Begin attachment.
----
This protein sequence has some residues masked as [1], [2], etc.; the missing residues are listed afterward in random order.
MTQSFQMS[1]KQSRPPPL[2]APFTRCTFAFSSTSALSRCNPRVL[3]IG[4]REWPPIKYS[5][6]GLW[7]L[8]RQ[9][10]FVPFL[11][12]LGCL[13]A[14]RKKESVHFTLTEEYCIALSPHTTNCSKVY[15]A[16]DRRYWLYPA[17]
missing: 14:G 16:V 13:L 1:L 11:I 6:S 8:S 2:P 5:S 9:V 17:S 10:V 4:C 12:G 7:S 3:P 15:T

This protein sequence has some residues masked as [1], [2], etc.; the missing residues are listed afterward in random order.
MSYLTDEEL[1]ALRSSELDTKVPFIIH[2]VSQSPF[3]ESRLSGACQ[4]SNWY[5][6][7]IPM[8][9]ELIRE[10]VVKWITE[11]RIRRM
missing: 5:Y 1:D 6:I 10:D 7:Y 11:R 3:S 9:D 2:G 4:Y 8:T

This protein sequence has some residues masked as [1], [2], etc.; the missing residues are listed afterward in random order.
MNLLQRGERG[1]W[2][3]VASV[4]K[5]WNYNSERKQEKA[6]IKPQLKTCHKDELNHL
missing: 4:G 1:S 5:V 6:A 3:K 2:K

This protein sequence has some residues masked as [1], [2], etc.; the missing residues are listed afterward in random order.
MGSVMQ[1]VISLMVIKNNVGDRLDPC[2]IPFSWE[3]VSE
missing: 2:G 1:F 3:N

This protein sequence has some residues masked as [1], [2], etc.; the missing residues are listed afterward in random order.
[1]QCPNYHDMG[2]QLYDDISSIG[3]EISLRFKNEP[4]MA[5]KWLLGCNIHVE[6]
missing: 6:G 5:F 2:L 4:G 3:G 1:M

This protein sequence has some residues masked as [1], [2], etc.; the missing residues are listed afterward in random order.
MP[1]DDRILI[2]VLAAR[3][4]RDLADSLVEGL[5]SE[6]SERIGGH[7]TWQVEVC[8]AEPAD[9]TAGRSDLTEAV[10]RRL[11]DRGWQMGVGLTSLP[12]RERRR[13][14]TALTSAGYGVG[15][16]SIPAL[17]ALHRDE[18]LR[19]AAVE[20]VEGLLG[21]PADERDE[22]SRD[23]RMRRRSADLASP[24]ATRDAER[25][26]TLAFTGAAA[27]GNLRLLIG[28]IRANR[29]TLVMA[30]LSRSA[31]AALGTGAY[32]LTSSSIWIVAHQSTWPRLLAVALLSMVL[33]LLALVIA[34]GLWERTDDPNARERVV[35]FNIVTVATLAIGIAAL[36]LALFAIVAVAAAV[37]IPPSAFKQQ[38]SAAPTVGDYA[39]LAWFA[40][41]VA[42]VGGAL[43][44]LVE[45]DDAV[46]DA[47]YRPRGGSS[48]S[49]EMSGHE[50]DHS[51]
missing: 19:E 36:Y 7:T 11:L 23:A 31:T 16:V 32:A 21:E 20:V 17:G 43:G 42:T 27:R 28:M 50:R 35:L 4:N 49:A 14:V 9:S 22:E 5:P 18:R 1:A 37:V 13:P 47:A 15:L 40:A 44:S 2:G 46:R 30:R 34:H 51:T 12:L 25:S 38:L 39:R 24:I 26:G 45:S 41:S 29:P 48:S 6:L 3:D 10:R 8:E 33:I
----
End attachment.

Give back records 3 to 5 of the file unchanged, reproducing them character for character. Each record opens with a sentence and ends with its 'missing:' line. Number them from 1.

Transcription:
This protein sequence has some residues masked as [1], [2], etc.; the missing residues are listed afterward in random order.
MNLLQRGERG[1]W[2][3]VASV[4]K[5]WNYNSERKQEKA[6]IKPQLKTCHKDELNHL
missing: 4:G 1:S 5:V 6:A 3:K 2:K

This protein sequence has some residues masked as [1], [2], etc.; the missing residues are listed afterward in random order.
MGSVMQ[1]VISLMVIKNNVGDRLDPC[2]IPFSWE[3]VSE
missing: 2:G 1:F 3:N

This protein sequence has some residues masked as [1], [2], etc.; the missing residues are listed afterward in random order.
[1]QCPNYHDMG[2]QLYDDISSIG[3]EISLRFKNEP[4]MA[5]KWLLGCNIHVE[6]
missing: 6:G 5:F 2:L 4:G 3:G 1:M